M. Night Shyamalan has risen out of the depths of director purgatory by giving us his biggest twist yet- a good movie? Is thriller Split a return to form? Let’s make like a banana and check out Split!
>Major Spoilers Below<
Kevin (James McAvoy) is not your average guy. He is home to twenty-three separate personalities that are suddenly placed in turmoil when a few of the personalities kidnap three teenage girls (including Ana Taylor-Joy as Casey). They believe that there is a dormant personality that lurks within the subconscious. And The Beast is hungry…
Split is a pop science thriller that delves into dissociative identity disorder (DID) and cultivates a Jekyll and Hyde-esque horror. The film dives in quickly and doesn’t let go. Shyamalan dumps the puzzle pieces and has the audience begin to piece together Kevin and co.’s intentions and Casey’s backstory. The tension slowly ramps up in way that feels inspired by Alfred Hitchcock’s Psycho. Yet, it doesn’t just function as a stand-alone thriller film. Shyamalan uses Split as a covert sort-of sequel to his 2000 superhero film Unbreakable. By taking the time to set up Kevin and co. and their warped philosophy on the existence of heightened beings, Shyamalan has the ability to create a great follow-up that will combine the characters from these films into a new sequel that I will definitely be checking out in theaters.
The best part of Split was James McAvoy as Kevin and co. He captures a modern-day Norman Bates, unassuming on the outside and hiding something far sinister within. He also deftly moves between the personalities in a way that is so chilling. I wish he had the time to play with more than eight, but McAvoy nailed the ones he did do. Each personality had a distinct aspect about them that was interesting and chilling. My personal favorite was Hedwig, a nine-year-old boy who is eerily playful. His performance was so captivating, I wanted to know more about Kevin’s life and how each of the personalities came around in defense of his psyche.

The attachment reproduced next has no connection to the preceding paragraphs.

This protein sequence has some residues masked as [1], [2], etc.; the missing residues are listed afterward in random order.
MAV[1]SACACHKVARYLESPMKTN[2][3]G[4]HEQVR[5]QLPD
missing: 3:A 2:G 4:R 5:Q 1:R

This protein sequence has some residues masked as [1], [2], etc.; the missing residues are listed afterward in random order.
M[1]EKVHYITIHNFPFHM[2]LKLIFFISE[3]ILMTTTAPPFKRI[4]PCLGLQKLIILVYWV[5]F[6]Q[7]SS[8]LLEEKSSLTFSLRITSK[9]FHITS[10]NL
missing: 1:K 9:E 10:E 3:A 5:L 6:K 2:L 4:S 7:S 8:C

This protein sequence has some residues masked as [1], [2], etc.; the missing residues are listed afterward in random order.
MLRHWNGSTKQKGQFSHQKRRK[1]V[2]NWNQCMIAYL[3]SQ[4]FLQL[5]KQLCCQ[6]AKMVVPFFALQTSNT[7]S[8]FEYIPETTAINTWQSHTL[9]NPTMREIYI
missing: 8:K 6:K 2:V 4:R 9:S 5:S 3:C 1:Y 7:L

The only weak spots in Split are some of Shyamalan’s persistent quirks. Shamyalan tends to forget the basic principle of film: show don’t tell. Characters like Dr. Fletcher will spew tons of exposition about Kevin and her theories of DID. When we’re being force-fed information, it doesn’t really give us viewers a chance to formulate our own theories as much. I’d rather gain more information through flashbacks or the alt’s behaviors. With that being said, I do believe Shyamalan does do a good job with show don’t tell for Casey. She is very closed off and quiet, and through intermittent flashbacks, we find out why. The other problem in Split is a tendency to use quirks over character. While it is not terrible with the core cast, it occurs with a few supporting players to such a degree it feels cartoonish and out of place. Shyamalan, just because these characters (including your cameo) are bit roles, doesn’t mean they have to be just a quirk.
Shyamalan creates a thoroughly original thriller that is captivating from beginning to end. It’s a movie that I’m still thinking about and wondering how sequel Glass will incorporate Kevin and co. and how the story will conclude. It has its flaws that are basically Shyamalan staples at this point. I really enjoyed this movie, warts and all. It was a great thriller. I’d give Split a B+.
Thank you for reading! Please like, share, and subscribe! Have you seen Split? What did you think? What is your favorite M. Night Shyamalan movie? Sound off in the comments below! Until next time, have a thrilling day!